Sir John Carew Eccles
The Nobel Prize in Physiology or Medicine 1963
Born: 27 January 1903, Melbourne, Australia
Died: 2 May 1997, Contra, Switzerland
Affiliation at the time of the award: Australian National University, Canberra, Australia
Prize motivation: "for their discoveries concerning the ionic mechanisms involved in excitation and inhibition in the peripheral and central portions of the nerve cell membrane."
Prize share: 1/3
The nervous system in people and animals consists of many different cells. In cells, signals are conveyed by small electrical currents and by chemical substances. By measuring small variations in electrical charges at contact surfaces between nerve cells, or synapses, in the early 1950s John Eccles showed how nerve impulses are conveyed from one cell to another. The synapses are of different types, which has either a stimulating or inhibiting effect. A nerve cell receives signals from many different synapses, and the effect is determined by which type prevails.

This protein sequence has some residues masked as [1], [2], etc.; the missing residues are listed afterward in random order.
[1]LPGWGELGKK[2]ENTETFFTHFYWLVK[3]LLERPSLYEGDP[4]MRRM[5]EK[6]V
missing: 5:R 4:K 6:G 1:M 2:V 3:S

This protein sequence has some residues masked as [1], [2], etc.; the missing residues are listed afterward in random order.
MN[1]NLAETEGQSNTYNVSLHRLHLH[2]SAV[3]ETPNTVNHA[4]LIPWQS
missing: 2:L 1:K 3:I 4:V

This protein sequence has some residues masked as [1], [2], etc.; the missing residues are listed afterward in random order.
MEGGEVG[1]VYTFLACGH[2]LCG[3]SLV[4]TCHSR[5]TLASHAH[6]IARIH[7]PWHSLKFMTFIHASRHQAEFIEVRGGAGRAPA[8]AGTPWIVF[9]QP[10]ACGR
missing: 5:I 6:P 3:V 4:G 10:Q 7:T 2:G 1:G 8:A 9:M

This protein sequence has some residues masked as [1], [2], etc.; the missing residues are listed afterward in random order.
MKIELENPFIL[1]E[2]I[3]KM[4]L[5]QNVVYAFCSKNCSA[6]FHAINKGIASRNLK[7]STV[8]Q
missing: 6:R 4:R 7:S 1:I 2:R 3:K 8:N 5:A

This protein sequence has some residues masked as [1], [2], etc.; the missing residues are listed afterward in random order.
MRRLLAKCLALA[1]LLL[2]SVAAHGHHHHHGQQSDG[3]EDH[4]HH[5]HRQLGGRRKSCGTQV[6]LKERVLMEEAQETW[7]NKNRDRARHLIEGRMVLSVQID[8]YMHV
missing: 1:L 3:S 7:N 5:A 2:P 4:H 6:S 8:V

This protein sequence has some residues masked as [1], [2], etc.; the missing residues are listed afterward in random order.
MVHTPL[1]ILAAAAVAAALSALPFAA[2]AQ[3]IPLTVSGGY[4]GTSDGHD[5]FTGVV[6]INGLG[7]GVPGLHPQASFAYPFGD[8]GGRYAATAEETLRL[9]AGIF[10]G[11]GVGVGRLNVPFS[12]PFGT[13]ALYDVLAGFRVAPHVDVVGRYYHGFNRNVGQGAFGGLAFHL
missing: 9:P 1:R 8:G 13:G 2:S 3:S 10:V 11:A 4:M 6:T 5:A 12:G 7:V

Their work and discoveries range from the formation of black holes and genetic scissors to efforts to combat hunger and develop new auction formats.
See them all presented here.